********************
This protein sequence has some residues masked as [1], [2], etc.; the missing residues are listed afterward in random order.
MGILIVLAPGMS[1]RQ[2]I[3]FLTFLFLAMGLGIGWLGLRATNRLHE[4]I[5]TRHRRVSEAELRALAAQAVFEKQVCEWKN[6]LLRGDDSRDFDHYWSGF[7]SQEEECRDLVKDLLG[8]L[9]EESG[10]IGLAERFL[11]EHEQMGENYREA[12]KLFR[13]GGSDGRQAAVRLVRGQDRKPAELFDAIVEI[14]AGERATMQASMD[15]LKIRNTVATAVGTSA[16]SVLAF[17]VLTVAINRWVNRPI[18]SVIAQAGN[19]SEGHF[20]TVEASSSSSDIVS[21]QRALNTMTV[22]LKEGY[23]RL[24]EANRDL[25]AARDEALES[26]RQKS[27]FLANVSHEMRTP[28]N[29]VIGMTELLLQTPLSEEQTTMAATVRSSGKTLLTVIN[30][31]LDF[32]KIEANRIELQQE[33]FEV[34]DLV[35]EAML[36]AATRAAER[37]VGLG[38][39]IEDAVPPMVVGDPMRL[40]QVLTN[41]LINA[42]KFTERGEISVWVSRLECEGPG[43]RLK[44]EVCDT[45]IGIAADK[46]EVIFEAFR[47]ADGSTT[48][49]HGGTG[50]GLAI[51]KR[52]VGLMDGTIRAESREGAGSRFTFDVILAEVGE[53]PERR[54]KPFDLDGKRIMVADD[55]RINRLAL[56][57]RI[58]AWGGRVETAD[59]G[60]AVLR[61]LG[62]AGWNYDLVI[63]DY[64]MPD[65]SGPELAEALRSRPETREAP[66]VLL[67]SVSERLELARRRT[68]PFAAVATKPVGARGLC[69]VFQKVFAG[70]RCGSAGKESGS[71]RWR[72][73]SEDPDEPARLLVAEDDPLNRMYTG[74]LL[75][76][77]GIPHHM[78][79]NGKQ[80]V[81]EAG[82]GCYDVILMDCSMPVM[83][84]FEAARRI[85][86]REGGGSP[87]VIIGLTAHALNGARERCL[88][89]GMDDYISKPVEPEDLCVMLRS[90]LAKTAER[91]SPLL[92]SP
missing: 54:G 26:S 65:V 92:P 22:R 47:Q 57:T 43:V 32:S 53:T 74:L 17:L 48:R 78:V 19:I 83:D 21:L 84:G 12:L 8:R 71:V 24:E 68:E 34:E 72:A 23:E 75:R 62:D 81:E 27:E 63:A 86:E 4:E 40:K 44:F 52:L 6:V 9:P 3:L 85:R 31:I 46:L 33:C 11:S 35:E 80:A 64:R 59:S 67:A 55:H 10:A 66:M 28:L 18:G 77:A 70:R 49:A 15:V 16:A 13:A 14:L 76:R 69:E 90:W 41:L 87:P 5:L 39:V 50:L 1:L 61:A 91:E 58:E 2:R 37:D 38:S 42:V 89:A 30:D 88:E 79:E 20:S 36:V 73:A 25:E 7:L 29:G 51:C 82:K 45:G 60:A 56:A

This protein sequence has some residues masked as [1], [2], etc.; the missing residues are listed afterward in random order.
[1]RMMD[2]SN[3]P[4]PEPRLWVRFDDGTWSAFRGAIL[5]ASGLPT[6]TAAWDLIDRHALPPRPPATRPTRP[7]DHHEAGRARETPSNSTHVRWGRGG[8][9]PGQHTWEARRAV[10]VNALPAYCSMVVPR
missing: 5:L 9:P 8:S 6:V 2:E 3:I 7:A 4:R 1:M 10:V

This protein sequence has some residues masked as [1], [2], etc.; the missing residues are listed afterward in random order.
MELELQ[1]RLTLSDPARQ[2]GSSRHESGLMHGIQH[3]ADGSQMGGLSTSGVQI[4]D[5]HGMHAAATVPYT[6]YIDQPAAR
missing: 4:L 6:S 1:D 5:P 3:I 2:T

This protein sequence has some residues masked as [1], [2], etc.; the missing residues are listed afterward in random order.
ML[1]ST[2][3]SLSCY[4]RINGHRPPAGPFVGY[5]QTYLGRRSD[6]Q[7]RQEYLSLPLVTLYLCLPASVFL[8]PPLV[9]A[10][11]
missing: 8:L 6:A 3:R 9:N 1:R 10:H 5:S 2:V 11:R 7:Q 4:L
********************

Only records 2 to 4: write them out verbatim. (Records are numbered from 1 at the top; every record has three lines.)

This protein sequence has some residues masked as [1], [2], etc.; the missing residues are listed afterward in random order.
[1]RMMD[2]SN[3]P[4]PEPRLWVRFDDGTWSAFRGAIL[5]ASGLPT[6]TAAWDLIDRHALPPRPPATRPTRP[7]DHHEAGRARETPSNSTHVRWGRGG[8][9]PGQHTWEARRAV[10]VNALPAYCSMVVPR
missing: 5:L 9:P 8:S 6:V 2:E 3:I 7:A 4:R 1:M 10:V

This protein sequence has some residues masked as [1], [2], etc.; the missing residues are listed afterward in random order.
MELELQ[1]RLTLSDPARQ[2]GSSRHESGLMHGIQH[3]ADGSQMGGLSTSGVQI[4]D[5]HGMHAAATVPYT[6]YIDQPAAR
missing: 4:L 6:S 1:D 5:P 3:I 2:T

This protein sequence has some residues masked as [1], [2], etc.; the missing residues are listed afterward in random order.
ML[1]ST[2][3]SLSCY[4]RINGHRPPAGPFVGY[5]QTYLGRRSD[6]Q[7]RQEYLSLPLVTLYLCLPASVFL[8]PPLV[9]A[10][11]
missing: 8:L 6:A 3:R 9:N 1:R 10:H 5:S 2:V 11:R 7:Q 4:L